In total 80 women are involved in the South Rift grass seed banks.

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34 million LITERS OF WATER RETAINED

One of the main advantages bringing back vegetation is that it creates more moisture into the air. Vegetation “transpires”: it releases moisture into the air which cools it down. On a large enough scale, this helps to create clouds and increases the chance of rain, especially at the beginning and end of the rainy season, helping to restore the water cycle.

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>8 KILOMETERS OF TRENCHES DUG

Fanya Juu and Fanya Chini are rainwater harvesting techniques. Farmers dig trenches along the contours within their farmland to prevent erosion and to capture the valuable rainwater within their land.

In total more than 8 kilometers of these contours have been dug by the farmers in the South Rift.

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Our Approach

By implementing a diverse range of landscape restoration techniques we bring back sustainable vegetation on the rangelands. The proposed techniques are:

Rainwater Harvesting techniques
Grass seed banks
Grazing management
Controlling invasive species
Promoting sustainable land use practices

Rainwater Harvesting techniques

The implemented techniques will help to prevent erosion of fertile soil and restore the water balance in the soil.

We will also harvest water as a grazing management solution. By making more water available outside the protected grazing areas, livestock can be kept out of the vulnerable areas for a longer period, leaving more time for the vegetation to recover.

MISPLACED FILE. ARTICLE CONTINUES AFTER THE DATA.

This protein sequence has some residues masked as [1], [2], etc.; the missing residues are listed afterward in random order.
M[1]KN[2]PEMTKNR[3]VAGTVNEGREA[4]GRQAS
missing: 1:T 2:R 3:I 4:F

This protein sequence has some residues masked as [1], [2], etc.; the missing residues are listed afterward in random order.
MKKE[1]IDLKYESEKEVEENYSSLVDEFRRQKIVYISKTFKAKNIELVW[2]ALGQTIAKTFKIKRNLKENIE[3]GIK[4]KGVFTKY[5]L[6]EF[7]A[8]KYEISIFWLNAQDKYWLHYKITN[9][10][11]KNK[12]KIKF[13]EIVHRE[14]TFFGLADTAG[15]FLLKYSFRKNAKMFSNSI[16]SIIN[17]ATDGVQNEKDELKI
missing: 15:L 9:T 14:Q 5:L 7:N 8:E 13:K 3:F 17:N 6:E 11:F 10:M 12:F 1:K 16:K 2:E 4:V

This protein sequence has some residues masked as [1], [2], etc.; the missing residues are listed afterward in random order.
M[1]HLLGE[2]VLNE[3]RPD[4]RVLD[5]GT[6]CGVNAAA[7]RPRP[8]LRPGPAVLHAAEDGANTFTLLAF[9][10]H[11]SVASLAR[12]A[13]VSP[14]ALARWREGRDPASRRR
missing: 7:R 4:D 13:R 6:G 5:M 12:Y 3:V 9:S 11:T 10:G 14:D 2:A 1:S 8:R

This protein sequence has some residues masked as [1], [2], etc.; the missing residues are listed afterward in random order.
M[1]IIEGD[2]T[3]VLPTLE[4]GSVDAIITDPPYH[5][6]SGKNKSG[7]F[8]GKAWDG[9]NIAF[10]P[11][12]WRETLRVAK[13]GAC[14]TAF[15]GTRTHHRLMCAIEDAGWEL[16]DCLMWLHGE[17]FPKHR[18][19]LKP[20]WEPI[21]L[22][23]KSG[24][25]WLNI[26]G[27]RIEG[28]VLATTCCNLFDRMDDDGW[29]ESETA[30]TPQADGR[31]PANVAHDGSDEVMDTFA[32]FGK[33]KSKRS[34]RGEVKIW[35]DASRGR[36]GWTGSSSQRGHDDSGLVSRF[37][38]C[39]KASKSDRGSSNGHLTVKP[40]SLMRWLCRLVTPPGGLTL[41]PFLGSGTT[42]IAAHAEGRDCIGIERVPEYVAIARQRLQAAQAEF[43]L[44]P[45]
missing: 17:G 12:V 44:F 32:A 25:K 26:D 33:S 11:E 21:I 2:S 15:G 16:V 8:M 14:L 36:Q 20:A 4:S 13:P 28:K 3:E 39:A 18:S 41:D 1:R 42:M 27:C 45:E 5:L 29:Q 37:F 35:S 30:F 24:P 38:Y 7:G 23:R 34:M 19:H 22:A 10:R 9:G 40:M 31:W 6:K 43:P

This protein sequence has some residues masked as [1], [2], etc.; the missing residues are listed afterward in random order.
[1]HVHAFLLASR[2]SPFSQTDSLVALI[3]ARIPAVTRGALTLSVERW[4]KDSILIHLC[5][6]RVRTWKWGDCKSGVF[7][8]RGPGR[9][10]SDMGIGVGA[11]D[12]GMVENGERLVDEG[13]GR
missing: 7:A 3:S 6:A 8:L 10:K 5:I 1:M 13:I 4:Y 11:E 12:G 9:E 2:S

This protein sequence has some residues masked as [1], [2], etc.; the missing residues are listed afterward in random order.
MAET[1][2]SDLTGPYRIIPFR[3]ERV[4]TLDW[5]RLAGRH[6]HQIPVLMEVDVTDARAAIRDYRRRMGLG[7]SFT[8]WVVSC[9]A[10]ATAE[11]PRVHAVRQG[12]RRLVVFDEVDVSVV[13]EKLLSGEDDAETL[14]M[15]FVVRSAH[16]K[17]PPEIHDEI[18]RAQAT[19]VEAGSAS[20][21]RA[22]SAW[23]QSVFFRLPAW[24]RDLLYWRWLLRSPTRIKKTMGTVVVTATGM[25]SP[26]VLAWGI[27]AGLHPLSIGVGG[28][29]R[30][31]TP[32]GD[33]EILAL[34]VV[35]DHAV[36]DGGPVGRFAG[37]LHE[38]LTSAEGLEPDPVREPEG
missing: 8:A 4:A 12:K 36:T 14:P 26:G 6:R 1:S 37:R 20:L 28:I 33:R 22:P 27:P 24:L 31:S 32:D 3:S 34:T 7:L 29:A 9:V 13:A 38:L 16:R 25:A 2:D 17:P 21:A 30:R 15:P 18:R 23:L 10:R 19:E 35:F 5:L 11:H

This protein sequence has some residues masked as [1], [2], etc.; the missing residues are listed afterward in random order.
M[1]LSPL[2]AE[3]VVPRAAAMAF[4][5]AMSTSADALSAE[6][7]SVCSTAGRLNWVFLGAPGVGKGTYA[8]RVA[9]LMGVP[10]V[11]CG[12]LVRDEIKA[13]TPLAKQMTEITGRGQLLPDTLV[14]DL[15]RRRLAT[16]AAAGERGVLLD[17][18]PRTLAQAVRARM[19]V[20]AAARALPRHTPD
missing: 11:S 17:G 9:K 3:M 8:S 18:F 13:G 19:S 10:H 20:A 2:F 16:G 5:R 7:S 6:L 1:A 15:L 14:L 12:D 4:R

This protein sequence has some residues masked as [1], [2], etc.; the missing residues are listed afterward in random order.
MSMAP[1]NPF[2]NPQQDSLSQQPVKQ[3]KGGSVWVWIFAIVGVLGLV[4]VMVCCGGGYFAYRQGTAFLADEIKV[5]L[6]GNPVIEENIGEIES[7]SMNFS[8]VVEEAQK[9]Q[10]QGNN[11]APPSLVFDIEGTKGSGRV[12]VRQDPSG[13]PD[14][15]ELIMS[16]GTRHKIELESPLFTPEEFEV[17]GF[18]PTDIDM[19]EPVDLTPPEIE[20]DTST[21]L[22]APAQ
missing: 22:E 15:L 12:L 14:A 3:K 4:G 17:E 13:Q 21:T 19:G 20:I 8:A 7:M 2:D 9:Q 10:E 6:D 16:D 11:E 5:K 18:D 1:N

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Grass seed banks

Grass seed banks are small parts of communal land that are used for the production of grasses and grass seeds.

The grass seed banks are managed and maintained by Maasai women groups. Once the grasses are fully grown, the grasses produce grass seeds which are sold by the women on local markets or to other regreening projects. This means more income for the women and more green in other areas, a win-win situation!

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Grazing management

To ensure the sustainability of the projects, we will develop a pasture grazing management plan together with our local partner and the communities.

The goal is to prevent overgrazing in critical and vulnerable grazing areas.

Farmer with livestock

Controlling invasive species

One of the main problems in the South Rift Region are invasive plant species, which lead to decline of healthy rangelands.